Cleaning Silk: My top tips to take the pain out of a stain in five straightforward steps•
Posted on May 27 2019
Pure silk is expensive and you will probably want to treasure it for ever. It is for this reason that I would always recommend dry-cleaning, when time and money allows. You’ll probably see the words Dry Clean Only on the care label, and The UK Silk Organisation recommends dry-cleaning as the safest way to clean your silk items. And, of course, dry-cleaners have insurance should something go wrong.
Although manufacturers legally have to advise you to dry-clean, it is often the case that a stain is only noticed at the last possible moment or that you want to respond quickly to prevent staining if a spill occurs.
Emergency response – a spill rather than a stain
When immediate action is required, resist the impulse to douse your silk with water (or detergent) as this can cause the colours to change and/or leave a distinctive ring around the affected area. First port of call is to try using a knife to lift off any excess. If you must dab (never rub), make sure to use dry cotton fabric rather than tissue which can disintegrate, pill and damage the texture of the fabric.
Be aware that if you notice a blob of food as you’re taking the garment off, this can attract moths, so ensure any residue is completely gone using the methods above before returning items to the wardrobe.
A cautionary word on wine spills, and one that’s worth repeating:
don’t try and ‘neutralise’ red wine with white
I’m sorry to say that’s something of a myth and will only result in two stains for a cleaner to treat (and there are only so many chemical treatments that silk can take).
SOS, I’ve just noticed a stain and I have to wear it now!
Step 1 – Find a clean sink or bowl
I don’t want to fall into ‘teaching grandma to suck eggs’ territory, but you are about to clean an expensive piece of wearable art, you don’t want to make the stain worse by picking up any additional soiling from a less-than spotless basin.
Step 2 – Do not use hot water
Although it might make intuitive sense to scald the stain away with hot water, cold or lukewarm water is best. If the water temperature is too warm it can cause the dyes to run on some silks and, common to all silks, is the risk of damaging the fabric’s natural lustre.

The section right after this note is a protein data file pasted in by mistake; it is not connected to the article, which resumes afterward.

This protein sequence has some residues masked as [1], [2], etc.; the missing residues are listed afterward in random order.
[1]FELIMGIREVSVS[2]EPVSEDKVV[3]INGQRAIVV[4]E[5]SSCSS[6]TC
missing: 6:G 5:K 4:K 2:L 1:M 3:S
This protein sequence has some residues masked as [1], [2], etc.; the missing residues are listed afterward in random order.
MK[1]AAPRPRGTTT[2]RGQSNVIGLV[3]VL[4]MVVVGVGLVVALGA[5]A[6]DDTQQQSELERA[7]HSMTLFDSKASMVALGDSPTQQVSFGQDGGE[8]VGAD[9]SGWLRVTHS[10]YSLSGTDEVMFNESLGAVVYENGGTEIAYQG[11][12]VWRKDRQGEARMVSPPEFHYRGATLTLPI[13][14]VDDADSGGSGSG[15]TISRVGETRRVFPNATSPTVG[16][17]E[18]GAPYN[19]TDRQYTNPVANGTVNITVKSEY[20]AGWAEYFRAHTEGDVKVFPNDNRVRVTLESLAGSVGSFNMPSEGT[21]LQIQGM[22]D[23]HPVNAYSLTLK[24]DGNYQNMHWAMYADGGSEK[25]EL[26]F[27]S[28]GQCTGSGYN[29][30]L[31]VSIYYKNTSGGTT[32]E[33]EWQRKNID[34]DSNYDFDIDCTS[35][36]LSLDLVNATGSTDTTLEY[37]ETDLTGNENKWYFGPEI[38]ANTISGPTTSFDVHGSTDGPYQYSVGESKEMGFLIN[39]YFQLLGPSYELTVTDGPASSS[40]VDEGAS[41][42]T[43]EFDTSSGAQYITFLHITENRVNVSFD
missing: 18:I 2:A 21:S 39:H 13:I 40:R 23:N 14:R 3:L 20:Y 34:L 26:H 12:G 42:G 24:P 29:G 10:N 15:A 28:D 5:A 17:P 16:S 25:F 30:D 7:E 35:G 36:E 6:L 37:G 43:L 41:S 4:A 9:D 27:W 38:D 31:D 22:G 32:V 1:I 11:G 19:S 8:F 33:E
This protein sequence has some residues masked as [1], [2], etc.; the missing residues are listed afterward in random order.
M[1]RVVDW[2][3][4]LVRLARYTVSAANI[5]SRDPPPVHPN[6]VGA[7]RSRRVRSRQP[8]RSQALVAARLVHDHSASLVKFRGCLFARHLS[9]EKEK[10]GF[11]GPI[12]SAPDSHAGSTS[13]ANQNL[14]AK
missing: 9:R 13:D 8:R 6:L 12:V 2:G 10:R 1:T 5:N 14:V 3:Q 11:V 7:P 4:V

Step 3 – Gently does it
I add a small amount of detergent to a bowl or basin filled with water and swoosh it lightly so that the detergent (always one specifically for delicates) starts to break down. Then I take my silk – one piece at a time – and plunge it in and out of the water a few times, keeping my movements gentle and never rubbing, which can cause damage to the structure of the silk. I’ll do this for around three to five minutes and then rinse very thoroughly in cold water. Don’t be tempted to leave it to soak, your silk will not thank you.
Step 4 – Dry
First up, the big ‘Don’t’ – whatever you do, don’t try to wring or twist out the water as this can damage the shape of the garment and the fabric. Instead, use a (clean!) towel and press very gently to remove excess water from the fabric. You can do this a few times – using a number of towels, if you have them available. Once you’re confident that no more water can be absorbed using this method you can hang your piece or lay it flat to dry.
Be mindful of a couple more ‘Don’ts’: don’t put it on a washing line or leave it in direct sunlight as the colours can fade and, equally, don’t tumble dry silk. You've invested in a delicate, natural fabric and the high temperatures of the tumble dryer could cause shrinkage or damage the structure of your garment.
Step 5 –Wrinkle free
Whilst the fabric is still very slightly damp, you can iron it carefully to ensure it is wrinkle free. Always check surface of your iron to make sure it is clean. Any residue from your iron can pass onto your silk and this will cause permanent damage.
Most irons come with either a delicate or silk function but if yours doesn’t, simply put it on the lowest setting. I use a white cotton sheet (any other light, natural colour will be fine) and lay this on the ironing board to make sure there is no leaching of colour from my ironing-board cover which, again, could cause permanent staining as it will be ‘set’ by the heat from the iron.
I also use a press cloth to cover the area I’m ironing to prevent any potential damage (yes, belt and braces all the way). A small piece of thin cotton cloth such as a handkerchief would be ideal to use as press cloth.
Your silk will probably have two sides – one shiny, the other more matte. Iron on the matte side and go slowly, one small area at a time.
Hopefully, once laundered and ironed correctly your silk will be restored to its luxurious, lustrous glory.
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